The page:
Outbreak of the war
End of the war

Imperial and Royal myth in film

In the last years of the nineteenth century images of Austria-Hungary also began to ‘move’. The films from the late Danube Monarchy glorified the past. The myth and image of the Monarchy was created at the time and communicated in films. The visual clichés in the feature films of the inter-war and post-war years are notable for their ‘imperially beautified’ pictures and impressions of the ‘quiet and pleasant’ life in the Monarchy.

The film documents from the imperial era are dominated by the ‘magic of the uniform’, parades and processions, aristocratic celebrations and especially those of the ruling house and show nothing of poverty and exclusion. The films portray the pleasant side of Sunday and holiday leisure, with the ‘masses’ enjoying all the fun of the fair. One spectacle that attracted large numbers to the Prater in 1913 was the Adriatic exhibition – the last major show of the Austro-Hungarian Monarchy before the First World War. Famous buildings on the Adriatic coast were reconstructed along a specially built canal, where the steamship Wien lay at anchor with a restaurant on board. Buildings included a campanile, the Church of St George in Lovran, the city gate of Zadar and the Rector’s Palace in Ragusa (now Dubrovnik). Visits by the king and emperor were welcomed at major projects, as can be seen in the film Emperor Franz Joseph I Opens the Adriatic Exhibition in Vienna (A 1913). Popular pictures like this were enjoyed equally by the ruling house and its subjects.

An annual highpoint was the birthday of Franz Joseph I, celebrated on 18 August in a general tribute to the emperor. Cinematography captured moments like this, as can be seen in the film Tribute to the Emperor in the Imperial and Royal Prater in Vienna (A 1911). It showed smartly dressed boys and girls, policemen and sailors, ladies and gentlemen from respectable society, but also urban and rural proletariat milling around the Prater in their Sunday best. There is more to see than usual in this film. No one wanted to miss the annual parade celebrating the assumption of office of Emperor Franz Joseph I. In the background can be seen the Giant Ferris Wheel and the speeding carriages of the elevated Scenic Railway. Everything appears to be in motion, with clusters of people gathering only in a few places, listening to the theatrically gesticulating barkers as they try to persuade customers to visit their attractions. Although these earlier pictures of the Tribute to the Emperor in the Imperial and Royal Prater in Vienna are silent, the energetic sweep of the camera makes it easy to imagine the hubbub of voices, the rattling and squeaking of the mechanical rides, and the seductive calls of the fairground barkers. This silent film somehow manages in this way to make plenty of noise.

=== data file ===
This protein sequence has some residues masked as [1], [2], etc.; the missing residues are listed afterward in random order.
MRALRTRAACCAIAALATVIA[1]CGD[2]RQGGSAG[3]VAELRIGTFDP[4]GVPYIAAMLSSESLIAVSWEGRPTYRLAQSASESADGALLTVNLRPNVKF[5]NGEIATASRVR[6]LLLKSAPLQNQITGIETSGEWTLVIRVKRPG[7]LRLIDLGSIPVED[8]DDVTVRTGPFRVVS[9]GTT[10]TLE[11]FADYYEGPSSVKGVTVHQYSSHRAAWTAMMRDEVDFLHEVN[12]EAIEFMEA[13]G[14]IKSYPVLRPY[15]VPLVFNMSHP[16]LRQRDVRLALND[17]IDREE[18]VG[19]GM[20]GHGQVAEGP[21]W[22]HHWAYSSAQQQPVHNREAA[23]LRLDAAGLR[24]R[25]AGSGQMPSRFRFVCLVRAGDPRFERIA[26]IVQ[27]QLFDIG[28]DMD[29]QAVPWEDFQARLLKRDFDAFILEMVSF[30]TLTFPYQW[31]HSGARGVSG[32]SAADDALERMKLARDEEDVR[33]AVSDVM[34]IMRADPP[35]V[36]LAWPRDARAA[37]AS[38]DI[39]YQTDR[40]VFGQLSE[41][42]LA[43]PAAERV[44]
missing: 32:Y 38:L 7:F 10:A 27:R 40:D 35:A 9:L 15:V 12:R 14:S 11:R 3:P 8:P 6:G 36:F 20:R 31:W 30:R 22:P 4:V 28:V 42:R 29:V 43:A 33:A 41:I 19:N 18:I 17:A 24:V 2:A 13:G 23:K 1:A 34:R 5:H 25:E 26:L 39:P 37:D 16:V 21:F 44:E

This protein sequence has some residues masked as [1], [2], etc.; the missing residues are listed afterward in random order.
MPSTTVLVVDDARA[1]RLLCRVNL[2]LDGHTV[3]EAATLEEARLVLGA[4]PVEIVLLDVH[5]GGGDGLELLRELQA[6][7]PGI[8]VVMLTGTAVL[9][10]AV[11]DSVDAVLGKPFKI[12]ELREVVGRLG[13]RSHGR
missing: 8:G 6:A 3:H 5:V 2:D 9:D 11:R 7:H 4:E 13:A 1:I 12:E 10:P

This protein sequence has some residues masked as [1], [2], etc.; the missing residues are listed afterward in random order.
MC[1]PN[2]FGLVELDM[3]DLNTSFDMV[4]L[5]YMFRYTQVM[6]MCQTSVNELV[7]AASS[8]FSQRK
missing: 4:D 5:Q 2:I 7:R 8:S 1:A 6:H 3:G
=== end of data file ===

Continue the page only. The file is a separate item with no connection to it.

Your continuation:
Translation: Nick Somers


Moritz, Verena: Vergangenheitsbewältigung, in: Moritz, Verena/Moser, Karin/Leidinger, Hannes: Kampfzone Kino. Film in Österreich 1918-1938, Wien 2008, 141-172

Storch, Ursula: Eine Reise um die Welt – im Wiener Prater, in: Dewald, Christian/Schwarz, Werner Michael: Prater Kino Welt. Der Wiener Prater und die Geschichte des Kinos, Wien 2005, 101-125

Contents related to this chapter


  • Aspect

    On the eve of war

    The last decade of the nineteenth century and the first of the twentieth were a time of modernisation, mechanisation and speed. In 1910, Vienna, capital of the Habsburg empire, had 2.1 million inhabitants and had grown to become an international metropolis. New technologies changed working life and leisure. Railways increased mobility, as did the bicycle, motor vehicle and aeroplane. How did this development manifest itself and what other trends emerged in the last years before the outbreak of the First World War?

  • Aspect

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Persons, Objects & Events

  • Object


    All Quiet on the Western Front was released in 1930. It was the film of Erich Maria Remarque’s novel of the same name about the experiences of a soldier during the First World War. Remarque’s book and the film adaptation are classic anti-war statements. Alongside the patriotic, glorified heroic epics and “authentic” documentation of service for the fatherland, this was just one way in which the First World War was portrayed in literature and films – a medium that had come into being only twenty years before the outbreak of war.

  • Person

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  • Development

    The Habsburg myth – the dynasty before and after 1918

    The Habsburg-Lorraine dynasty formed the ideological basis for the Habsburg Monarchy, since the existence of the multi-ethnic state was primarily a product of the dynastic history of this ruling house.

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